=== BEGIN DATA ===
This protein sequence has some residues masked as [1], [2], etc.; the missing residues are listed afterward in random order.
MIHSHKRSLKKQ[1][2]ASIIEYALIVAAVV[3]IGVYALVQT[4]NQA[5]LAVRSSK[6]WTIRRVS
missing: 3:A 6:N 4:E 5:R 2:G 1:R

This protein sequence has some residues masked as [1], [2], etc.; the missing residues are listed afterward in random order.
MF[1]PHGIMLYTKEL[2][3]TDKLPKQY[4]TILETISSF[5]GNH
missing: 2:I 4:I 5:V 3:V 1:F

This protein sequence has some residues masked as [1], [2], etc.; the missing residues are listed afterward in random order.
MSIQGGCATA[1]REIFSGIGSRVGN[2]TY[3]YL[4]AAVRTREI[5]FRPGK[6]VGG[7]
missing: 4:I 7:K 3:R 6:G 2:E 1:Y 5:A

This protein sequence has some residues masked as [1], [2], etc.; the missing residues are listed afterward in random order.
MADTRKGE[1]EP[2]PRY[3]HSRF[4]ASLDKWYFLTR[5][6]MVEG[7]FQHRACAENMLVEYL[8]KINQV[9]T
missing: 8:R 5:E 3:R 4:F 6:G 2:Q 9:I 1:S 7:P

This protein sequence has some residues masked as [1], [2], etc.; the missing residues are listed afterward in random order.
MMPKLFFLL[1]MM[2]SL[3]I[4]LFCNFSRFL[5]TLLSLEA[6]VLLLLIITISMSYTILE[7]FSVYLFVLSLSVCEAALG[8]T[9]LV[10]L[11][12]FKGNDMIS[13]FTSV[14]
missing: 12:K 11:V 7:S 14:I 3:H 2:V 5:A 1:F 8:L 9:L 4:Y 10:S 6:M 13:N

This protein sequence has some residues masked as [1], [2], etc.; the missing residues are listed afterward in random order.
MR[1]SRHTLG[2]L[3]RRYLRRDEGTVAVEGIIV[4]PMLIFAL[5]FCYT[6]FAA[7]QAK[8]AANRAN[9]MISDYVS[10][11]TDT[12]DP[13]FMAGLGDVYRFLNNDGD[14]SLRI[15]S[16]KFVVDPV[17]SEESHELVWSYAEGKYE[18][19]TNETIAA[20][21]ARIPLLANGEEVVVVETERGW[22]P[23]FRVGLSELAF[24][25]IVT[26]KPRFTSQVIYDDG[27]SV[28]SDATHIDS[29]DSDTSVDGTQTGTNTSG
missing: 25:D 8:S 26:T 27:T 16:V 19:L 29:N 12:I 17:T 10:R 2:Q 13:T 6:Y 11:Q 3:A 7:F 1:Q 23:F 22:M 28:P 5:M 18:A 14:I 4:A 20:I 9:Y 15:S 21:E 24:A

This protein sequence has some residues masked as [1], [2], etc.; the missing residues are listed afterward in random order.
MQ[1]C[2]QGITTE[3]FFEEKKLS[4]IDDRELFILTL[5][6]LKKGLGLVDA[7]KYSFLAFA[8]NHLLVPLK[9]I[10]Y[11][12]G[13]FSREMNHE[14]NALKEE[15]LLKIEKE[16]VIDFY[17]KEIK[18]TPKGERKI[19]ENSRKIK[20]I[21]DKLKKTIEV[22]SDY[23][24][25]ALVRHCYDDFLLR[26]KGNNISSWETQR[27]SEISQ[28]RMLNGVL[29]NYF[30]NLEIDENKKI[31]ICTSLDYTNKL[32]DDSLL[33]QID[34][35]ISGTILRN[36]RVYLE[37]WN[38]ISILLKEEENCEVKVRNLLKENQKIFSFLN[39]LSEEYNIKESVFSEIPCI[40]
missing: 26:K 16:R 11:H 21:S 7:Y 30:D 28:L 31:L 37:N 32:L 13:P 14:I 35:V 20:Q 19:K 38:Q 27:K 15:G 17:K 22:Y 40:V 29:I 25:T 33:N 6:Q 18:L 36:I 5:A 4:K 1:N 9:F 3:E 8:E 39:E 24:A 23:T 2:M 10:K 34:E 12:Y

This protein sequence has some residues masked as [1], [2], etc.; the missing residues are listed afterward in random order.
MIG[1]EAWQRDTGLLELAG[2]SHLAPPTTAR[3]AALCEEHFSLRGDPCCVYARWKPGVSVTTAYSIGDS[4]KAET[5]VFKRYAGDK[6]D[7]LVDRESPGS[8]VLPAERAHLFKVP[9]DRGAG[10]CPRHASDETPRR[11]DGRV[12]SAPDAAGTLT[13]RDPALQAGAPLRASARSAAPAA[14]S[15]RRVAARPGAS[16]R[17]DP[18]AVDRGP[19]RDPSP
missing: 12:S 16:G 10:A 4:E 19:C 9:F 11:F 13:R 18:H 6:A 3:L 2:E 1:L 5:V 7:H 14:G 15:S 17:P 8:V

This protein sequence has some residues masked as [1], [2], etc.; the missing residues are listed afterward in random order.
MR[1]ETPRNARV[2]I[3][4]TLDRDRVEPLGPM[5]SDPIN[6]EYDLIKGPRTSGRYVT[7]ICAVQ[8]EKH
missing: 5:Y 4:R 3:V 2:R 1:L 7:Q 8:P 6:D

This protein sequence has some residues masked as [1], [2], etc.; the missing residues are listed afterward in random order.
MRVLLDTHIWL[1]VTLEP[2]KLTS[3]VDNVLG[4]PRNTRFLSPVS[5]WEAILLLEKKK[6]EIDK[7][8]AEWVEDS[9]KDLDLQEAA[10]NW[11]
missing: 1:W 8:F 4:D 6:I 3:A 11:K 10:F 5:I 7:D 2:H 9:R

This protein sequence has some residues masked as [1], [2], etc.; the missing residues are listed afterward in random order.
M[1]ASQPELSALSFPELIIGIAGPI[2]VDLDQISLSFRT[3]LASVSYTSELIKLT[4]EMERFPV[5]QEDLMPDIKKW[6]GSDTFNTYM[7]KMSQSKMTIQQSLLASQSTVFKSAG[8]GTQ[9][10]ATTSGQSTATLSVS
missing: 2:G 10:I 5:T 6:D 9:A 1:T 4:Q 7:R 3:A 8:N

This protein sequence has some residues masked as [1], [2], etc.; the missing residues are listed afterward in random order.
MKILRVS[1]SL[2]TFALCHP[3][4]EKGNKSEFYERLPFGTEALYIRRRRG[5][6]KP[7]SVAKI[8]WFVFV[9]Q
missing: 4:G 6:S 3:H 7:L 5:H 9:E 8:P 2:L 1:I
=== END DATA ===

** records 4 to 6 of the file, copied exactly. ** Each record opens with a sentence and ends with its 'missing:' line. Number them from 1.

This protein sequence has some residues masked as [1], [2], etc.; the missing residues are listed afterward in random order.
MADTRKGE[1]EP[2]PRY[3]HSRF[4]ASLDKWYFLTR[5][6]MVEG[7]FQHRACAENMLVEYL[8]KINQV[9]T
missing: 8:R 5:E 3:R 4:F 6:G 2:Q 9:I 1:S 7:P

This protein sequence has some residues masked as [1], [2], etc.; the missing residues are listed afterward in random order.
MMPKLFFLL[1]MM[2]SL[3]I[4]LFCNFSRFL[5]TLLSLEA[6]VLLLLIITISMSYTILE[7]FSVYLFVLSLSVCEAALG[8]T[9]LV[10]L[11][12]FKGNDMIS[13]FTSV[14]
missing: 12:K 11:V 7:S 14:I 3:H 2:V 5:A 1:F 8:L 9:L 4:Y 10:S 6:M 13:N

This protein sequence has some residues masked as [1], [2], etc.; the missing residues are listed afterward in random order.
MR[1]SRHTLG[2]L[3]RRYLRRDEGTVAVEGIIV[4]PMLIFAL[5]FCYT[6]FAA[7]QAK[8]AANRAN[9]MISDYVS[10][11]TDT[12]DP[13]FMAGLGDVYRFLNNDGD[14]SLRI[15]S[16]KFVVDPV[17]SEESHELVWSYAEGKYE[18][19]TNETIAA[20][21]ARIPLLANGEEVVVVETERGW[22]P[23]FRVGLSELAF[24][25]IVT[26]KPRFTSQVIYDDG[27]SV[28]SDATHIDS[29]DSDTSVDGTQTGTNTSG
missing: 25:D 8:S 26:T 27:T 16:V 19:L 29:N 12:I 17:T 10:R 2:Q 13:T 6:Y 11:Q 3:A 7:F 1:Q 23:F 22:M 28:P 5:M 18:A 14:I 4:A 20:I 9:Y 15:S 21:E 24:A